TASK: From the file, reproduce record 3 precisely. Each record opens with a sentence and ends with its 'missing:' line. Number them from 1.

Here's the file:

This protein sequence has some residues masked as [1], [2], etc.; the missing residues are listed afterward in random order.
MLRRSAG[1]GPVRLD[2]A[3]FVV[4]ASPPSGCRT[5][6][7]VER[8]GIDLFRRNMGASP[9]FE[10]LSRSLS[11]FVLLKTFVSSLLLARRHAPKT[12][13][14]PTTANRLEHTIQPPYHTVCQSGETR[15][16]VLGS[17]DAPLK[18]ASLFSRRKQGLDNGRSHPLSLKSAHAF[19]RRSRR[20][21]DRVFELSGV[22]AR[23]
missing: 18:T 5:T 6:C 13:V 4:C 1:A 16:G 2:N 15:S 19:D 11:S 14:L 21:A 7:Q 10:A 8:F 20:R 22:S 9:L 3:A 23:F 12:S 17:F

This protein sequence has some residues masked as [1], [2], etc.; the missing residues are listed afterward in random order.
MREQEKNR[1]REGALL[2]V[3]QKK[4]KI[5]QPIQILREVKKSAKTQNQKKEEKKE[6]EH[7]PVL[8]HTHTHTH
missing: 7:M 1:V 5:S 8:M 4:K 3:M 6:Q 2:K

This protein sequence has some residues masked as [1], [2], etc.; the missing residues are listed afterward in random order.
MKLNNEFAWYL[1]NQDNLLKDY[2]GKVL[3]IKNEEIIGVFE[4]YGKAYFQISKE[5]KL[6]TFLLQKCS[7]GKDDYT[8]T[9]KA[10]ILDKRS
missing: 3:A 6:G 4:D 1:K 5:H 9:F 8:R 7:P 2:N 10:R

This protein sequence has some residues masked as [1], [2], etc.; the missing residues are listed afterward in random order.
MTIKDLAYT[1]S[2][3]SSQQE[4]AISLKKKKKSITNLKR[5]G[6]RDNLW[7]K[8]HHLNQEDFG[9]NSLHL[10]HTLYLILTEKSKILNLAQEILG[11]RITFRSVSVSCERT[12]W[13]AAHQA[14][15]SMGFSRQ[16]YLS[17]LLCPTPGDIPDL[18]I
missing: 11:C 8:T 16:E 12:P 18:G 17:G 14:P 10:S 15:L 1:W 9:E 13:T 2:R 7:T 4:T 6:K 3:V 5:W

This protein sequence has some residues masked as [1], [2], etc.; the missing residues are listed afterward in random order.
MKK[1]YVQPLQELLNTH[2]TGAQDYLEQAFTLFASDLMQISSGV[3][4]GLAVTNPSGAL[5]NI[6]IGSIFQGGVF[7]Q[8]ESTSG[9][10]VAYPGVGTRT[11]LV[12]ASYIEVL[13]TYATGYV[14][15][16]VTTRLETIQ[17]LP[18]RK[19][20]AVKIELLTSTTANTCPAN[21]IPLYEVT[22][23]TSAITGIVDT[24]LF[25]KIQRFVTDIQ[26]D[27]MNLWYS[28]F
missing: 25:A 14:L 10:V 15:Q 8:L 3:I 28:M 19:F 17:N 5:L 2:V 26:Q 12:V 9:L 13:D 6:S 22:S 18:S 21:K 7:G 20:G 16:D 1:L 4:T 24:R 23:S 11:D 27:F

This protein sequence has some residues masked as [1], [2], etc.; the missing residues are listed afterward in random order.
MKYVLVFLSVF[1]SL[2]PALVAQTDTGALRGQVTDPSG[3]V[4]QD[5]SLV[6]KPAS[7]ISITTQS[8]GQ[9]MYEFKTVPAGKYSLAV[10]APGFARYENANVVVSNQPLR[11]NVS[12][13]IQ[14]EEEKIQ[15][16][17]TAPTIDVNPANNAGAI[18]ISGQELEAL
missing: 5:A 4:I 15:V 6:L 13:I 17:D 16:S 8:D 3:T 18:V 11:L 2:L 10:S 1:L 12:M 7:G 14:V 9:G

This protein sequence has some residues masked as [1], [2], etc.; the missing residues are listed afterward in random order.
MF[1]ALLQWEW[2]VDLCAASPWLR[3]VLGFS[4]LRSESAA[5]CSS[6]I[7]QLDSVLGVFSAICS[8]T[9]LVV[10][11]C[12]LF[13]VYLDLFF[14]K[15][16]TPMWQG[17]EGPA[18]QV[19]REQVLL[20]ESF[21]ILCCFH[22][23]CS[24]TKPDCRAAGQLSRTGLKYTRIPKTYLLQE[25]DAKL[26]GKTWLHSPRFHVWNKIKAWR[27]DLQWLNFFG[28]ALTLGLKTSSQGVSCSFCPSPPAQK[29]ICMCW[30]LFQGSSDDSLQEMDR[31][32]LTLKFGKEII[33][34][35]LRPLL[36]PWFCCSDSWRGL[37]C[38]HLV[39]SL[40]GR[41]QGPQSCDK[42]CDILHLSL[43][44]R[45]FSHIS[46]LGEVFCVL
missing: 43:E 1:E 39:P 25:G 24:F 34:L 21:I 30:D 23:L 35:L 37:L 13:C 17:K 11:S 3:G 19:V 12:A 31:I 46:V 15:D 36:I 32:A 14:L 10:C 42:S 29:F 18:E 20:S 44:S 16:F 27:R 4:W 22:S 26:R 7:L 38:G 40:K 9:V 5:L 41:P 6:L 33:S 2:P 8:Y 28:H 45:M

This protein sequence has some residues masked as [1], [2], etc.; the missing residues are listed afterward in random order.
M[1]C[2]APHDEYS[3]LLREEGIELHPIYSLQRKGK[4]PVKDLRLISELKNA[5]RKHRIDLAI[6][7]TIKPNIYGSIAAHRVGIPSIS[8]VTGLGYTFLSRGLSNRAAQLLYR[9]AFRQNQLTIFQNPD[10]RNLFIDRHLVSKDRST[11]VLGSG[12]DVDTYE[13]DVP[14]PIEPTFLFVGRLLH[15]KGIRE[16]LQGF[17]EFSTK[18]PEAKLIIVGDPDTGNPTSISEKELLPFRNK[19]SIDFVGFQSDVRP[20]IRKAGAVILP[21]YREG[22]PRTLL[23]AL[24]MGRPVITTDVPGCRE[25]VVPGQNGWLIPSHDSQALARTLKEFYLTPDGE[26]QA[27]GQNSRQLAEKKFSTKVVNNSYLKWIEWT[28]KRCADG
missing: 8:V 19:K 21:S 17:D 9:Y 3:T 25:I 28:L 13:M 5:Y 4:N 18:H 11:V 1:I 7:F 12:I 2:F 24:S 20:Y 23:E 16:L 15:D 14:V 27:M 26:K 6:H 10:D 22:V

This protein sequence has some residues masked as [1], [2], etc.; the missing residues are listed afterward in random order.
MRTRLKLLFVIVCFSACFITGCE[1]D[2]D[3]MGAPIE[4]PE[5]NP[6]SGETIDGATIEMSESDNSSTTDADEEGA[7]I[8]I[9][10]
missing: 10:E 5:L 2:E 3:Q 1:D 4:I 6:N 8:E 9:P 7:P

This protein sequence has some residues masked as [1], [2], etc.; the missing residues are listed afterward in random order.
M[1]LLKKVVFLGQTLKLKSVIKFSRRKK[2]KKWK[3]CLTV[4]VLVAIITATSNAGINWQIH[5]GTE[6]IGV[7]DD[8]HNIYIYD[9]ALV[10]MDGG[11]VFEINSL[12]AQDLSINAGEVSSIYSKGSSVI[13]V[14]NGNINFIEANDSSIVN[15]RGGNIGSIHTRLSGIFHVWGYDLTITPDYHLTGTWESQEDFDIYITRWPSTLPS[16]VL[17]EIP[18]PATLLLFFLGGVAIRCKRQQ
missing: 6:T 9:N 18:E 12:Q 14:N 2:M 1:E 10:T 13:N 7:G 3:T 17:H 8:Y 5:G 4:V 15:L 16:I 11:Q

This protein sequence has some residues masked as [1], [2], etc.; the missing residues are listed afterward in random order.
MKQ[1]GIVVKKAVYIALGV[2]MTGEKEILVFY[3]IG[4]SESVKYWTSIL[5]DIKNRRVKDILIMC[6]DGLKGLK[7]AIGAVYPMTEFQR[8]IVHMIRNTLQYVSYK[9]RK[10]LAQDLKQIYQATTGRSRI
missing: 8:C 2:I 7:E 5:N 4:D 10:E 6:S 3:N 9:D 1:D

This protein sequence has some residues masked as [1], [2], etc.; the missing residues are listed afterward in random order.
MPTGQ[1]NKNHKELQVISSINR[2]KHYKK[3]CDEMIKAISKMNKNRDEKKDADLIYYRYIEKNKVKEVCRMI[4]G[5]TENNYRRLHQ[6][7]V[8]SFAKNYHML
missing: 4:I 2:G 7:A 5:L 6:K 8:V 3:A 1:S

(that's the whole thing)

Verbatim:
This protein sequence has some residues masked as [1], [2], etc.; the missing residues are listed afterward in random order.
MKLNNEFAWYL[1]NQDNLLKDY[2]GKVL[3]IKNEEIIGVFE[4]YGKAYFQISKE[5]KL[6]TFLLQKCS[7]GKDDYT[8]T[9]KA[10]ILDKRS
missing: 3:A 6:G 4:D 1:K 5:H 9:F 8:R 7:P 2:N 10:R